The name was catchy, even if it sounds like someone talking with a mouthful of bubblegum. Rebe & Rabe was the team of Revin "Rebe" Gosdin and Auburn J.C. "Rabe" Perkins, players not even Alabama county lines could keep apart. In the beginning, that was the only thing that was keeping them seperated, as they hailed from neighboring counties in eastern Alabama. Guitarist and tenor vocalist Perkins was born on June 17, 1923, in Heflin, part of Cleburne county. Gosdin, a mandolin picker and lead singer, was from Roanoke in Randolph County. He was just about one year younger than his musical partner and which one started listening to the radio first is unknown. Anytime in the '30s it would have been quite simple to hear any number of duet groups, especially the team of Bill and Earl Bolick, known as the Blue Sky Boys to their many fans. This type of music was a big influence on Rebe & Rabe, the latter singer admitting that he had actually broken down and wept when the Blue Sky Boys' regular WGST show got cowboy booted off the air.
By 1946, Gosdin and Perkins wound up working in the same cotton mill and then ran into each other in a barbershop where singing and picking among clientele was never discouraged. This is where Rebe & Rabe finally heard each other, then tried doing a few songs together. The conclusion was logical to anyone who heard them. Their voices blended beautifully. The name Rebe & Rabe was handed to this new country duo phenomenon by Chester Studdard, himself a member of the singing team Chester & Toby. The following year, Rebe & Rabe went to the big town, Birmingham, and instantly created a success over station WVOK. The duo remained favorite performers on this station for the following decade, expanding their group along the way. The addition of Charles Franklin on electric guitar was a distinctly non-bluegrass type of move, yet the group was evolving in an era when bluegrass was still a pretty new genre, with not as many restrictive rules. Other members on more normal bluegrass instruments included banjoist Hubert Davis and fiddler Curley Fagan. The band played over and over in many of the same area venues, including high school gynasiums and auditoriums where Perkins recalls packing in the crowds. Sometimes the group would have to perform two extra shows in one night just to satisfy all the paying cusomers. A tale is told that in both 1948 and 1951, our heroes blew off the Grand Ole Opry because they were making more money in Birmingham, the veracity of which is somewhat tempered by the fact that the same might have been said of a dishwasher -- the Opry's fees for performers were notoriously cheapskate.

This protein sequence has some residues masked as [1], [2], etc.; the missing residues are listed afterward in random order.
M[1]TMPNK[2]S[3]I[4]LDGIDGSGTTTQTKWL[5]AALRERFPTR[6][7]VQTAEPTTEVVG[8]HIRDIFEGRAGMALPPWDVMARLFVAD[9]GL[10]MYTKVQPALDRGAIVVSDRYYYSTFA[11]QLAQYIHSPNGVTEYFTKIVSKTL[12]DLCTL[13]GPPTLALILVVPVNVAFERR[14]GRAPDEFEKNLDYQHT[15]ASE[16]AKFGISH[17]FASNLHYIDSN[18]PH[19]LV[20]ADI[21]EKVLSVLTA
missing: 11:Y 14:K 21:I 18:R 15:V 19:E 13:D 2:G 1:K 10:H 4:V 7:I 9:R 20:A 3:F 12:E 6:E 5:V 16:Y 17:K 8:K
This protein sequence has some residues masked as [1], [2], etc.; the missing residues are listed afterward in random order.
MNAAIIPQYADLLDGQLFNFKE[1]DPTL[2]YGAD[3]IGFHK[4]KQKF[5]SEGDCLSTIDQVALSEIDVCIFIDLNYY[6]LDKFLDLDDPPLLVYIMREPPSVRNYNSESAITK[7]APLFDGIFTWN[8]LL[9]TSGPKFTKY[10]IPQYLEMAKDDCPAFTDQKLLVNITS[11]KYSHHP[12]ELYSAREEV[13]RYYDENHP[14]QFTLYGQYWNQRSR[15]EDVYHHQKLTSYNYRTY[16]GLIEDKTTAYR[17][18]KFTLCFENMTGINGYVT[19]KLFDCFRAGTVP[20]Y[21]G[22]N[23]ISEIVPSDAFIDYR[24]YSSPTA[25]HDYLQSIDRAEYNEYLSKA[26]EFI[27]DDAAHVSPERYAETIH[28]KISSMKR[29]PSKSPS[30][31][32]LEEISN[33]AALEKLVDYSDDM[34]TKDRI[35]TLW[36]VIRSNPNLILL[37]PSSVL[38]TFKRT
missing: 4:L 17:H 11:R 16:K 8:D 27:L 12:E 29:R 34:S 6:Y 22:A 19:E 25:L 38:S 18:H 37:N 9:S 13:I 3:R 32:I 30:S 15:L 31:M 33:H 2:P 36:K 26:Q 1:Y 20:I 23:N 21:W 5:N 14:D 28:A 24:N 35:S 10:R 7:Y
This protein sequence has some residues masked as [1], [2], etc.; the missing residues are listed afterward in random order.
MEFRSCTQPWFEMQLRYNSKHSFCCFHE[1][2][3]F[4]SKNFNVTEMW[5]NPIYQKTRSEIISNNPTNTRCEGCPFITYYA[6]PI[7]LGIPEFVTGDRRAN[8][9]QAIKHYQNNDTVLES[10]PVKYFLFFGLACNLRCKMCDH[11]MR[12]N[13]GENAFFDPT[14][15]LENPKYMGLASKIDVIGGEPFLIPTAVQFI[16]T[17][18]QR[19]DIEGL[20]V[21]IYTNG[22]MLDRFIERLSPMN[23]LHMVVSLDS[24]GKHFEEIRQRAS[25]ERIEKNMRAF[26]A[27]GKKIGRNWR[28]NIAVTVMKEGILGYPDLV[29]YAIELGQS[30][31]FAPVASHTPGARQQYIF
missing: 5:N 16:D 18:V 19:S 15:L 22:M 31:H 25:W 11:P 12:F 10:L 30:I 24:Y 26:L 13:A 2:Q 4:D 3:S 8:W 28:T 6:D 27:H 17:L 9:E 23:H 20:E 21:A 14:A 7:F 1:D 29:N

Rebe & Rabe's first recording sessions were held in 1951 for MGM, the boys receiving a helpful leg up from none other than Ernest Tubb, whose long career was full of such noble gestures toward upcoming atists. In 1952, Rebe & Rabe recorded for both the Tennessee and Republic labels, continuing to utilize pickers Franklin and Fagen, as well as pianist Del Wood for a taste of the new Nashville country sound. The group continued to cut sides for small Alabama labels, with Perkins also doing some solo outings. Gosdin's song "Helen," first recorded by Rebe & Rabe, later became a standard of the bluegrass repertoire with recordings by the Country Gentlemen, Red Allen, and J.D. Crowe. Other tunes in the duo's discography were team writing efforts, such as the poignant "Mother, Sweet Mother." The sentimental power of such tunes wasn't much ammunition against the onslaught of rock & roll, which sent many country acts into hiding in the '60s. Gosdin relocated to Montgomery and began selling radio advertising. His old partner continued to sing, gravitating toward more gospel music and less country and bluegrass. In this period, Perkins wrote several gospel tunes which were recorded, including "I Went Back Again." Rebe & Rabe re-formed in the late '60s and in the '70s began performing at Bill Monroe's Beanblossom Bluegrass Festival. Gosdin's death from a heart attack in 1978 put an end to this enjoyable and inspirational routine. Rabe said his goodbyes to Rebe and began running a service station, continuing to play some gospel music with his family and over radio WVOK into the early '80s. ~ Eugene Chadbourne